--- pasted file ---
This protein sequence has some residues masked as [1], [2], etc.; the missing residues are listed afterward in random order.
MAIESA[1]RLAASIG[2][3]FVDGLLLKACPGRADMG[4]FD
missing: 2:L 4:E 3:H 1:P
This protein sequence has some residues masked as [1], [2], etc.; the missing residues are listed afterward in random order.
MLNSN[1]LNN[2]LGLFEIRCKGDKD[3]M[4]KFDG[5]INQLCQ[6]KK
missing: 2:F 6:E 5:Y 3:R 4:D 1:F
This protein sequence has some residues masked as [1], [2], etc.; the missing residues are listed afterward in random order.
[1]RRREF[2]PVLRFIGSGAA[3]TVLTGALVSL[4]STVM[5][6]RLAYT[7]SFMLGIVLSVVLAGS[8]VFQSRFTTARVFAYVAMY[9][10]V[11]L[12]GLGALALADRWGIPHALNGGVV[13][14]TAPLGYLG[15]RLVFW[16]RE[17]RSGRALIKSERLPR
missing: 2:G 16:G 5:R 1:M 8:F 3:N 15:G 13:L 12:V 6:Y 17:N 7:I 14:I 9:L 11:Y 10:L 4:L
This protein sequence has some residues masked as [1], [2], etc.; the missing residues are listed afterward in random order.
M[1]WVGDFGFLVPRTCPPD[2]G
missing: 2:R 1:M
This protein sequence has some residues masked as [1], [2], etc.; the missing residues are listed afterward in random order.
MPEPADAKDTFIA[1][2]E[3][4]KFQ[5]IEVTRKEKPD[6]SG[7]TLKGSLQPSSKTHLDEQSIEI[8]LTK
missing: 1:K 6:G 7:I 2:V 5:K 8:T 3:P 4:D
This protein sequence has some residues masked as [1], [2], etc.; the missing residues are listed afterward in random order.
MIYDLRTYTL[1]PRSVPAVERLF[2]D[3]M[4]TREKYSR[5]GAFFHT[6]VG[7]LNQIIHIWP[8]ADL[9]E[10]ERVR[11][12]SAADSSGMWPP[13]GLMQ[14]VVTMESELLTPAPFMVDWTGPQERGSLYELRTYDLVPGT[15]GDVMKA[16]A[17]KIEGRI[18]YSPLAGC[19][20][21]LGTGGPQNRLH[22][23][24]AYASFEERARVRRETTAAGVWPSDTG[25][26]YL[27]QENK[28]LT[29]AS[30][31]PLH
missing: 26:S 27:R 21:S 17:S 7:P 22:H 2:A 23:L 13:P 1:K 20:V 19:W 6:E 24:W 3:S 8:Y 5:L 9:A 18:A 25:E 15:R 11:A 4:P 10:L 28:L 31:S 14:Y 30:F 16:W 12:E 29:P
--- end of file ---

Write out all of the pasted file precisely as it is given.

This protein sequence has some residues masked as [1], [2], etc.; the missing residues are listed afterward in random order.
MAIESA[1]RLAASIG[2][3]FVDGLLLKACPGRADMG[4]FD
missing: 2:L 4:E 3:H 1:P
This protein sequence has some residues masked as [1], [2], etc.; the missing residues are listed afterward in random order.
MLNSN[1]LNN[2]LGLFEIRCKGDKD[3]M[4]KFDG[5]INQLCQ[6]KK
missing: 2:F 6:E 5:Y 3:R 4:D 1:F
This protein sequence has some residues masked as [1], [2], etc.; the missing residues are listed afterward in random order.
[1]RRREF[2]PVLRFIGSGAA[3]TVLTGALVSL[4]STVM[5][6]RLAYT[7]SFMLGIVLSVVLAGS[8]VFQSRFTTARVFAYVAMY[9][10]V[11]L[12]GLGALALADRWGIPHALNGGVV[13][14]TAPLGYLG[15]RLVFW[16]RE[17]RSGRALIKSERLPR
missing: 2:G 16:G 5:R 1:M 8:F 3:N 15:G 13:L 12:V 6:Y 17:N 7:I 14:I 9:L 11:Y 10:L 4:L
This protein sequence has some residues masked as [1], [2], etc.; the missing residues are listed afterward in random order.
M[1]WVGDFGFLVPRTCPPD[2]G
missing: 2:R 1:M
This protein sequence has some residues masked as [1], [2], etc.; the missing residues are listed afterward in random order.
MPEPADAKDTFIA[1][2]E[3][4]KFQ[5]IEVTRKEKPD[6]SG[7]TLKGSLQPSSKTHLDEQSIEI[8]LTK
missing: 1:K 6:G 7:I 2:V 5:K 8:T 3:P 4:D
This protein sequence has some residues masked as [1], [2], etc.; the missing residues are listed afterward in random order.
MIYDLRTYTL[1]PRSVPAVERLF[2]D[3]M[4]TREKYSR[5]GAFFHT[6]VG[7]LNQIIHIWP[8]ADL[9]E[10]ERVR[11][12]SAADSSGMWPP[13]GLMQ[14]VVTMESELLTPAPFMVDWTGPQERGSLYELRTYDLVPGT[15]GDVMKA[16]A[17]KIEGRI[18]YSPLAGC[19][20][21]LGTGGPQNRLH[22][23][24]AYASFEERARVRRETTAAGVWPSDTG[25][26]YL[27]QENK[28]LT[29]AS[30][31]PLH
missing: 26:S 27:R 21:S 17:S 7:P 22:H 2:A 23:L 13:P 1:K 20:V 19:W 6:E 24:W 3:S 8:Y 5:L 9:A 18:A 25:E 15:R 11:A 4:P 10:L 28:L 31:S 14:Y 30:F 16:W 12:E 29:P